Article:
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Am J Epidemiol. 1983 Jun;117(6):717-28.

Ethnic differences in health knowledge and behaviors related to the prevention and treatment of coronary heart disease. The San Antonio Heart Study.

Abstract

From a public health perspective, Mexican Americans are widely recognized as an understudied population. Available evidence suggests that Mexican Americans shared equally with non-Hispanic Caucasians (Anglo Americans or "Anglos") in the national decline in coronary heart disease (CHD) mortality during 1970-1976. This finding is somewhat unexpected in view of Mexican Americans' relatively lower socioeconomic status, and it suggests that studying this ethnic group may be strategic in understanding which factors have operated to produce the decline in general. Data obtained from a random sample of Mexican Americans and Anglos residing in three socioeconomically and culturally distinct neighborhoods in San Antonio, Texas, indicated that Anglos were significantly more informed than Mexican Americans about CHD prevention and generally reported engaging in more behaviors specifically aimed toward prevention than did Mexican Americans. Levels of knowledge were not particularly high in either ethnic group; moreover, reported behavior lagged considerably behind knowledge. While Mexican Americans were significantly less likely than Anglos to volunteer knowledge about major heart attack symptoms, there were negligible ethnic differences in awareness of the need for prompt utilization of medical treatment resources when a heart attack actually occurs. Awareness of the need for prompt action was notably high among both ethnic groups. Although limitations in the nature and scope of the data dictate that these findings should be interpreted with caution, the results tend to argue in the direction that prompt access to medical treatment when coronary emergencies occur may have made a relatively greater contribution to the CHD mortality decline in both Mexican Americans and Anglos than did changes in life-style. Much additional data are needed, however, before a definitive explanation of the decline will be possible.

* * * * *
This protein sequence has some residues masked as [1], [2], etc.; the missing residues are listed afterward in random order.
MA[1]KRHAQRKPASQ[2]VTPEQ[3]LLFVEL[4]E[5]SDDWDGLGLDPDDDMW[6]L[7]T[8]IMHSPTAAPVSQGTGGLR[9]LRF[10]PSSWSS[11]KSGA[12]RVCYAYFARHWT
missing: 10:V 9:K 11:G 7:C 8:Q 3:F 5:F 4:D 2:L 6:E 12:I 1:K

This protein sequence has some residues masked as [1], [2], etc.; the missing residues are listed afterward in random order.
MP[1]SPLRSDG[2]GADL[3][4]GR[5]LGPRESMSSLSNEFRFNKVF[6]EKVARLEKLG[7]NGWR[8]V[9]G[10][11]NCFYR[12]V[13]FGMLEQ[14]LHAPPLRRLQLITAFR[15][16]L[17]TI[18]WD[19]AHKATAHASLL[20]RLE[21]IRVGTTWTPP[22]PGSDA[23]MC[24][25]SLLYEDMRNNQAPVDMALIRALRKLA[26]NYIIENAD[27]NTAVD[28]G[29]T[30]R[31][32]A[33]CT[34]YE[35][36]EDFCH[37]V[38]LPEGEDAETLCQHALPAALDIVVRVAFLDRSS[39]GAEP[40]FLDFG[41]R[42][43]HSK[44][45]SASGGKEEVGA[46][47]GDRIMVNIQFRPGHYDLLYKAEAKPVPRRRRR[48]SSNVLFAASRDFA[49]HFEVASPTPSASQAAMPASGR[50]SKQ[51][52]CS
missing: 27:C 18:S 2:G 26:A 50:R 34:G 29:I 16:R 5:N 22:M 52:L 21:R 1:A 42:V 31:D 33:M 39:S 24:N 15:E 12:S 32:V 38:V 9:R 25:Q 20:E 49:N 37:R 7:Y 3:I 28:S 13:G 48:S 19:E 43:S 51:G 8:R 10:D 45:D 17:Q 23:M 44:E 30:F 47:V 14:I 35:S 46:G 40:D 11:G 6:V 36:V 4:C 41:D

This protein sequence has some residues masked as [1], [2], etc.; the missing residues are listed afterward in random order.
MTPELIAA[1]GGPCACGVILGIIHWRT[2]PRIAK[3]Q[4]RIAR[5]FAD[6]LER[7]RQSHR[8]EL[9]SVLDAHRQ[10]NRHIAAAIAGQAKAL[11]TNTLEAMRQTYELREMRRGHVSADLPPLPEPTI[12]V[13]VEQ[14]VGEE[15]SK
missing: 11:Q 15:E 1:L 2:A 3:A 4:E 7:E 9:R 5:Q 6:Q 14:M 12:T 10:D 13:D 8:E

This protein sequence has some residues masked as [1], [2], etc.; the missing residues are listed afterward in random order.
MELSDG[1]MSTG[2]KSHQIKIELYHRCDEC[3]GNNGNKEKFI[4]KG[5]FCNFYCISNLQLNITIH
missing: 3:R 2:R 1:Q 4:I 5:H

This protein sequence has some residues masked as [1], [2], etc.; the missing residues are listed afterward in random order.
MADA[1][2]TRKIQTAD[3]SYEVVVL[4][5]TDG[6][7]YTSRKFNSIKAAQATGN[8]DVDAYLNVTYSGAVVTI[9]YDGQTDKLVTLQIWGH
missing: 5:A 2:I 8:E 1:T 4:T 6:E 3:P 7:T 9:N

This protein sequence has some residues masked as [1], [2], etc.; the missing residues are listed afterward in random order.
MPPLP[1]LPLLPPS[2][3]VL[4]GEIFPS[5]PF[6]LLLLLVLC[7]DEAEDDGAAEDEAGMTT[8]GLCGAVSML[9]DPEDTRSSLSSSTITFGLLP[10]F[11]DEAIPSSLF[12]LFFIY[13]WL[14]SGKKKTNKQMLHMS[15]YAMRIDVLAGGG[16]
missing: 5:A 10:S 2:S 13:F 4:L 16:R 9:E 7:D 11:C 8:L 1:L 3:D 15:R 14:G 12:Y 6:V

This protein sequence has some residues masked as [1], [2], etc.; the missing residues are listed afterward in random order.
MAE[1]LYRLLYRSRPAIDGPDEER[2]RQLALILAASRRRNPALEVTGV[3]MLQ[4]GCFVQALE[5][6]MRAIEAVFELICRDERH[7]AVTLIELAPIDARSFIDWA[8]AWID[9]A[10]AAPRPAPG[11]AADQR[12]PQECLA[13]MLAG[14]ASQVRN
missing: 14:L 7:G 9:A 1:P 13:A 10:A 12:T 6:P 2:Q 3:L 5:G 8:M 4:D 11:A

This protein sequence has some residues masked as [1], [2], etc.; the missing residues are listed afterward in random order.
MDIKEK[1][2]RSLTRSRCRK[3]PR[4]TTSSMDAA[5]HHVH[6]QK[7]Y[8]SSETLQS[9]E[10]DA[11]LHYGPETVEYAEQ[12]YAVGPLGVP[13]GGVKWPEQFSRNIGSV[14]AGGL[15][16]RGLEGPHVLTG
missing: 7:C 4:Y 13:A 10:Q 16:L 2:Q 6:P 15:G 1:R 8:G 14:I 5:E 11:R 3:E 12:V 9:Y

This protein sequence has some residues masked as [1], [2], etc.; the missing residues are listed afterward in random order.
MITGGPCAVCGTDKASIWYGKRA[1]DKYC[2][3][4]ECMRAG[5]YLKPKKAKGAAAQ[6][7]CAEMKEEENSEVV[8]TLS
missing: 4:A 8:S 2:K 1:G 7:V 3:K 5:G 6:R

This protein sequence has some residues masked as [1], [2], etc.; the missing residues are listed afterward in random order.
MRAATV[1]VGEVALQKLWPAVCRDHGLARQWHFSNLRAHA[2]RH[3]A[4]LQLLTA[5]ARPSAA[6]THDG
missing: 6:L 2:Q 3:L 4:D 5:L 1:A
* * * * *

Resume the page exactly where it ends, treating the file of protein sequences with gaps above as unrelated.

PMID:
6859027
[PubMed - indexed for MEDLINE]
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